Böhme and Schelling’s Cosmogenetic Theology

I’m getting to the end of Iain Hamilton Grant‘s book Philosophies of Nature After Schelling. Though Grant doesn’t mention the influence, Schelling‘s search for the “unthinged” in nature was significantly aided by the cosmogony of German mystic Jakob Böhme (1575-1624). The following is an excerpt from a presentation I gave last year on Böhme. I hope to develop the similarities between he and Schelling’s thought in subsequent posts…

—————————————————

“An original antithesis of forces in the ideal subject of nature appears necessary to every construction.” -Schelling (Grant, p. 160).

“The transcendental philosopher says: give me a nature composed of antithetical activities, of which one reaches out to the infinite while the other tries to intuit itself in this infinitude, and from this I will bring forth intelligence for you” -Schelling (Grant, p. 171).

—————————————————

The physicist Basarab Nicolescu, in his book Science, Meaning, and Evolution, distills the essence of Jakob Böhme’s cosmology of divine self-manifestation as “a threefold structure leading to a sevenfold self-organization of reality” (p. 90).

Böhme’s God is not Aristotle’s perfect unmoved mover, but dynamic and self-revelatory by nature. Böhme wrote many books attempting to describe his epiphanic vision of a God who cannot but overflow into creation. God in-itself, traditionally “God the Father,” is the mysterious abyss or ungrounded ground of pre-creation, and consists of the restless agitation of three principles—darkness, light, and fire (or sourness, sweetness, and bitterness, respectively). The light wants to expand and radiate, to become manifest, but the dark wants to remain hidden and self-contained. As a result of the internal friction produced by this self-contradiction, God ignites into flames, burning in what Böhme calls a “wheel of anguish.” The fire of the three restless principles generates heat, which is the first of God’s manifest qualities but the 4th in the sevenfold self-organization of reality. This heat sparks a flash of light, which becomes the force of love in search of itself, the 5th principle. Love finds itself through the reverberation of sound or tone, language or the Word, which is the 6th principle. The Word then becomes flesh, reaching fulfillment as body—God incarnate—completing the sevenfold series.

For Böhme, the cosmos is the body of God. He refers to stars as the “fountain veins of God.” It is as if he is saying that stars are a visible example of this sevenfold creator-creativity in action. This sevenfold series can be understood in a Hegelian sense as moments in the self-development of the whole, a whole that begins where it ends and that is already holographically present in each of its moments.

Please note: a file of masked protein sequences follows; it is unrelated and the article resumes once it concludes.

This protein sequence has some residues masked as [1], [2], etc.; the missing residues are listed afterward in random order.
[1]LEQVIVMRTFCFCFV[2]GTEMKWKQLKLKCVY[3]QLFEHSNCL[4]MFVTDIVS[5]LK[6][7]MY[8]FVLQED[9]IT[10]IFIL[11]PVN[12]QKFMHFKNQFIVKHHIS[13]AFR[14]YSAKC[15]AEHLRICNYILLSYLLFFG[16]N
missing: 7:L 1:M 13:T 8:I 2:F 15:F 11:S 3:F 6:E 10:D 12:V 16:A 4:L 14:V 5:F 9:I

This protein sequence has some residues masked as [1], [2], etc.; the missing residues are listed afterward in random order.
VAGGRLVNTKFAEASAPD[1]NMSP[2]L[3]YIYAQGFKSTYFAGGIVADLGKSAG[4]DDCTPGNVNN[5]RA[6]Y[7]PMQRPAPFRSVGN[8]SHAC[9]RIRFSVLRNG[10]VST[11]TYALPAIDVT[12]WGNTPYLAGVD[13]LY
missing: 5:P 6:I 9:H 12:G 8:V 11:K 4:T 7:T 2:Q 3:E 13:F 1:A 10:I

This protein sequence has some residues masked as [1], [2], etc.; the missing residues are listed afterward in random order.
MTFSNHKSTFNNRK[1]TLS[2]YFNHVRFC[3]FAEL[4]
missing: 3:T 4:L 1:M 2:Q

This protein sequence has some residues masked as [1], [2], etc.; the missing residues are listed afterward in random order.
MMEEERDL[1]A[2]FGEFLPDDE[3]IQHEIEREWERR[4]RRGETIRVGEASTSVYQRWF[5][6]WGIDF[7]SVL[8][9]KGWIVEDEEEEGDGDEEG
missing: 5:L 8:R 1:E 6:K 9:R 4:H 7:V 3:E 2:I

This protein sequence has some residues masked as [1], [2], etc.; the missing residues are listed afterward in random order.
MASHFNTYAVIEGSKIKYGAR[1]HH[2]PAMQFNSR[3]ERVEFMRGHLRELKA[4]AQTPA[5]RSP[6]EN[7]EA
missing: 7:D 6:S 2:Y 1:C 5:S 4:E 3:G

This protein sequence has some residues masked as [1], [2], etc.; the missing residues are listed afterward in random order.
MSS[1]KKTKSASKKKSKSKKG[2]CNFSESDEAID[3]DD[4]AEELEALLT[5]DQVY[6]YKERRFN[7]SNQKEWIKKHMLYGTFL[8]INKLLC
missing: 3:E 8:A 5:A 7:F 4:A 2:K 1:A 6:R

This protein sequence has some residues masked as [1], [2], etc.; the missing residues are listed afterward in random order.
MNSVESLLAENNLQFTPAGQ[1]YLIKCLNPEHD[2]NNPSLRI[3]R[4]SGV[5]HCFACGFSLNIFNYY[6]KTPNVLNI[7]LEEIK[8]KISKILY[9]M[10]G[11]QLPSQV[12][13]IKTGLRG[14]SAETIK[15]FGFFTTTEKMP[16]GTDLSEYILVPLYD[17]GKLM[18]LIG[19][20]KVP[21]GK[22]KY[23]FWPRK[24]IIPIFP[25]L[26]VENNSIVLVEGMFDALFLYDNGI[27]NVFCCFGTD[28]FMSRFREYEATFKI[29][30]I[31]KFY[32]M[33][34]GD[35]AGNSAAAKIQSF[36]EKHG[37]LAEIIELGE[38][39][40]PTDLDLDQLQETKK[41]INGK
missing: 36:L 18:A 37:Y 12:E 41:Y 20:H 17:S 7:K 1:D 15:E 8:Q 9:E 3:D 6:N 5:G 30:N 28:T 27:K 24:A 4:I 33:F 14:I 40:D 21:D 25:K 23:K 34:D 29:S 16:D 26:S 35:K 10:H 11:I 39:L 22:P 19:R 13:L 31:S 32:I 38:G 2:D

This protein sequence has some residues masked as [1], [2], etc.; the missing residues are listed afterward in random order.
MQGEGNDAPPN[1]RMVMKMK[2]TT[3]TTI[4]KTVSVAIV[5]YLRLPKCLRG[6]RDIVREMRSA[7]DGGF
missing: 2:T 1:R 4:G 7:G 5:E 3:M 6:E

Cosmogenesis is, for Böhme, the divine’s attempt to find wholeness, and the human being participates in this attempt, our faith (or our opening to the creative and imaginal dimension of reality) acting as the food that nourishes God. Böhme’s cosmology places a heavy responsibility upon humanity, as the completion of the sevenfold cycle depends upon our active cooperation. Without our conscious participation, “the entire universe of the creation would disappear into chaos” (p. 89).

—————————————

Schelling, like Böhme, locates the origin of the universe in the unmanifest darkness of antithetical powers at work in the Godhead, as yet unconscious. This dynamic darkness overflows itself, creating the phenomenal world, which develops through a sequence of stages (Stufenfolge) that provide for God’s increasing self-awareness through corporealization. God was not content to be in itself, since in itself divinity remains unmanifest and merely ideal; God took on the finitude of the sensory world in order to become for itself. Though nature does not begin, for Schelling, as body or bodies (universal substance or particular substances), it would appear that corporealization is nonetheless nature’s (or God’s) end.

About these ads

11 thoughts on “Böhme and Schelling’s Cosmogenetic Theology

  1. Matthew, Nancy’s book is not relevant to the themes of your post. I have watched few of your videos on youtube, specially the one “Your ego is already virtual”, you made me thinking. And when you said “the I, the body which has to become with other becoming bodies”. That reminds me of Nancy’s book, “There is no meaning if meaning is not shared, and not because there would be an ultimate or first signification that all beings have in common, but because meaning is itself the sharing of being.”
    I am just a 43 years old amateur in Philosophy who wanted to tell you that I appreciate what you are sharing.
    David

  2. Pingback: The Ideal Realism of Schelling and Emerson « Footnotes to Plato

  3. Pingback: What is Transcendental Materialism? pt 3 « Naught Thought

  4. Pingback: What Barfield Thought Coleridge Thought | Footnotes to Plato

  5. Pingback: Reflections on the Animality of Materiality | Footnotes to Plato

  6. Pingback: Vitalism in Philosophy: “The stars are the fountain veins of God.” -Böhme | Footnotes 2 Plato

  7. Pingback: Reflections on Thomas Nagel’s mentions of Schelling and Whitehead in “Mind and Cosmos” | Footnotes 2 Plato

  8. Pingback: Nihilism and Groundlessness: Towards a Gaian Praxecology? | Footnotes 2 Plato

What do you think?

Fill in your details below or click an icon to log in:

WordPress.com Logo

You are commenting using your WordPress.com account. Log Out / Change )

Twitter picture

You are commenting using your Twitter account. Log Out / Change )

Facebook photo

You are commenting using your Facebook account. Log Out / Change )

Google+ photo

You are commenting using your Google+ account. Log Out / Change )

Connecting to %s